Predicting Infractions and Health Care Utilization in Prison
Leonel C. Gonçalves, Rui A. Gonçalves, Carla Martins, Anja J. E. Dirkzwager
Criminal Justice and Behavior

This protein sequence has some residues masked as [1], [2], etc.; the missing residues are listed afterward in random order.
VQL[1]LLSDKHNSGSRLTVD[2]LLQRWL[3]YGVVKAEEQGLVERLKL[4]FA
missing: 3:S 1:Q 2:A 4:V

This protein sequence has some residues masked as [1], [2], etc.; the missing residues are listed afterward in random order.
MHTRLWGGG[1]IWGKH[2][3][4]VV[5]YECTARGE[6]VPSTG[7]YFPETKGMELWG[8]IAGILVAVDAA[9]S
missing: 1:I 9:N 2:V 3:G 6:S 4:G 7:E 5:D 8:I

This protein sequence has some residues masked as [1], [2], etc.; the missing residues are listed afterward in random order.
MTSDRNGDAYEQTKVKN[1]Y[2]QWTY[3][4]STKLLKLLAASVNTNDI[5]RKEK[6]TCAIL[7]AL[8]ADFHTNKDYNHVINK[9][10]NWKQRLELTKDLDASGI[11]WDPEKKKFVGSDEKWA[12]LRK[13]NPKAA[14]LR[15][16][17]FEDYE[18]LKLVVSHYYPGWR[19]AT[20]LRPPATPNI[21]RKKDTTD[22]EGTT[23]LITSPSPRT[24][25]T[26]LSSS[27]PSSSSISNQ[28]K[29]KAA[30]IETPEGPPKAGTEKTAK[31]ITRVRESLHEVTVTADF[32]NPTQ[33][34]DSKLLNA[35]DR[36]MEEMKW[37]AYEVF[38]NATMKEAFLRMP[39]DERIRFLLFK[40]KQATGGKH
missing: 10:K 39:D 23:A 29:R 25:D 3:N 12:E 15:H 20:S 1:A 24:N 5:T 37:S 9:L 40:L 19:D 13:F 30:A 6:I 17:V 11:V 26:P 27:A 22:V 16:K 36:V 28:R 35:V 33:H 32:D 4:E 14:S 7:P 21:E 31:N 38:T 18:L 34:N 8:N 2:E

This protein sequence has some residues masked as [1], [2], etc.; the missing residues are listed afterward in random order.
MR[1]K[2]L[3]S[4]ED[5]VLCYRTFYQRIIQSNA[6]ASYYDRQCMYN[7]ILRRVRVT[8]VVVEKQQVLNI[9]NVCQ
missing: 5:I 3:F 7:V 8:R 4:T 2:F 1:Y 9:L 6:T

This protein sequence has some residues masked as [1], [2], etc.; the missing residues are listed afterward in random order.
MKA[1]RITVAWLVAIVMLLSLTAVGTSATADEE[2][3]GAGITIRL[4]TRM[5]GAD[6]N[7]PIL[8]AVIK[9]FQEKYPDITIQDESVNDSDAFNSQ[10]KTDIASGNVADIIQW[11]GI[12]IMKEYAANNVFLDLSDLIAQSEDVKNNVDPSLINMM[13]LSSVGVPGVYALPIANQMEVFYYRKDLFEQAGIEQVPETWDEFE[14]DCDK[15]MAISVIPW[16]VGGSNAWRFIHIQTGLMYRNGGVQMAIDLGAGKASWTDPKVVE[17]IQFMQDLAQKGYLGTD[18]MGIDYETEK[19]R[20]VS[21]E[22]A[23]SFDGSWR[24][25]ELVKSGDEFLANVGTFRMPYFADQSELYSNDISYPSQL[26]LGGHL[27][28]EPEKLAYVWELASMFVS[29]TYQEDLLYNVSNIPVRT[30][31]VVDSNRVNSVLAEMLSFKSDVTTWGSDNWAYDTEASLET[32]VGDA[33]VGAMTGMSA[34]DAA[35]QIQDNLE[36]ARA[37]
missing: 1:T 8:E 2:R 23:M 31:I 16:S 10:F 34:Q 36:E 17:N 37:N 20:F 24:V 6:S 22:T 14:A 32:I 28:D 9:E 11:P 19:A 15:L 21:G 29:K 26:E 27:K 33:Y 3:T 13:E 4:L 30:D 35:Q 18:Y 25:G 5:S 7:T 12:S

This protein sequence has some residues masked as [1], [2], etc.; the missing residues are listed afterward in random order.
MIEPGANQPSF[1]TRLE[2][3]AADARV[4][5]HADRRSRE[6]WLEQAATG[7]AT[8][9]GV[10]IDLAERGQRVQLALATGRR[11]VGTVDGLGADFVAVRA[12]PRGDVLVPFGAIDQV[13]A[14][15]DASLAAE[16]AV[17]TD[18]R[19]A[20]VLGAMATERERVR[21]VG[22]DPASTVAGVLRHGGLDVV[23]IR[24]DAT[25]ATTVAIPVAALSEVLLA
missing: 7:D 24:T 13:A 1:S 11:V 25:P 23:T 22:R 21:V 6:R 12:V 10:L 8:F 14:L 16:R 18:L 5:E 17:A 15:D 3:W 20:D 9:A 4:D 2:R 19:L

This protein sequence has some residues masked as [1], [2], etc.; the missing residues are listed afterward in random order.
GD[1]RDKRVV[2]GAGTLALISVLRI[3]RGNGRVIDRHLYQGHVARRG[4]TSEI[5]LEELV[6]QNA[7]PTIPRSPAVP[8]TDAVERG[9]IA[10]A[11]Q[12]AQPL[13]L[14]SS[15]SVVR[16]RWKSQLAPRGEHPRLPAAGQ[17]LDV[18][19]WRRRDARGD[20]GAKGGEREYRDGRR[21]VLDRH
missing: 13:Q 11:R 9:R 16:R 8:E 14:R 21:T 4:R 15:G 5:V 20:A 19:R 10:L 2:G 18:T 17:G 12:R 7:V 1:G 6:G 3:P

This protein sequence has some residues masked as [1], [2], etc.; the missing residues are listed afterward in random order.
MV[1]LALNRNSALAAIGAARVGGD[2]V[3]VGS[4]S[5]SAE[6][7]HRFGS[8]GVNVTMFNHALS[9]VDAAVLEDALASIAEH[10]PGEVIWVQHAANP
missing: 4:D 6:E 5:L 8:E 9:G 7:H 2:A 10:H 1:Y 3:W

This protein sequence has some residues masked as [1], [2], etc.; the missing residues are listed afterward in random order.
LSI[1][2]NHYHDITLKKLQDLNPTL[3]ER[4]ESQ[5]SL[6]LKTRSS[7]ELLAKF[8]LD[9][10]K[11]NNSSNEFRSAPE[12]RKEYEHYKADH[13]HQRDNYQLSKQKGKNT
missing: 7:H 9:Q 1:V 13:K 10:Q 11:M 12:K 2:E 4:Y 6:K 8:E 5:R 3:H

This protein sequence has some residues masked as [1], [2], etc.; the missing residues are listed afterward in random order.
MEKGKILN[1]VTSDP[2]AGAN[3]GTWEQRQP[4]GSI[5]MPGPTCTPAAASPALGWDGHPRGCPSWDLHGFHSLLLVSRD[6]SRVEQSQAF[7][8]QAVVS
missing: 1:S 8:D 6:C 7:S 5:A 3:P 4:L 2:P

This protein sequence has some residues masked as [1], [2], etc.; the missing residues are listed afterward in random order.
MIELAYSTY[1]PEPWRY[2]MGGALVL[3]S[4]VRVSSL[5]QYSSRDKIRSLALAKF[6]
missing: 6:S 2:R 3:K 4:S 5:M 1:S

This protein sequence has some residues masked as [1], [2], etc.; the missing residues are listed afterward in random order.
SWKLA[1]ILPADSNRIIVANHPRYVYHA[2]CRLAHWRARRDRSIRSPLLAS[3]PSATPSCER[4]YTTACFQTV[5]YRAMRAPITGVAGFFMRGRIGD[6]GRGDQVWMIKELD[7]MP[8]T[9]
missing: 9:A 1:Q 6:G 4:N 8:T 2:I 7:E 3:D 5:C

This meta-analysis was conducted to examine predictors of two indicators of inmates’ adjustment to prison life: institutional infractions and health care utilization. Focusing on male prisoners, the final data set consisted of 90 studies and produced 1,815 correlations. Predictors were grouped into personal and contextual characteristics. Regarding institutional infractions, the strongest personal predictors were prior prison misconduct, aggressiveness, impulsiveness, antisocial traits, institutional risk, and younger age. At the contextual level, higher infraction rates were observed in prisons with more gang activity, and in prisons housing more inmates and a larger proportion of maximum security inmates. Major correlates of health care utilization were prior mental health problems, older age, and physical symptoms. Moderator effects were observed for prison sample size, sample selection, length of follow-up, geographic location, and type of analysis. These findings may help to improve prison classification procedures to optimize prisoners’ management and treatment.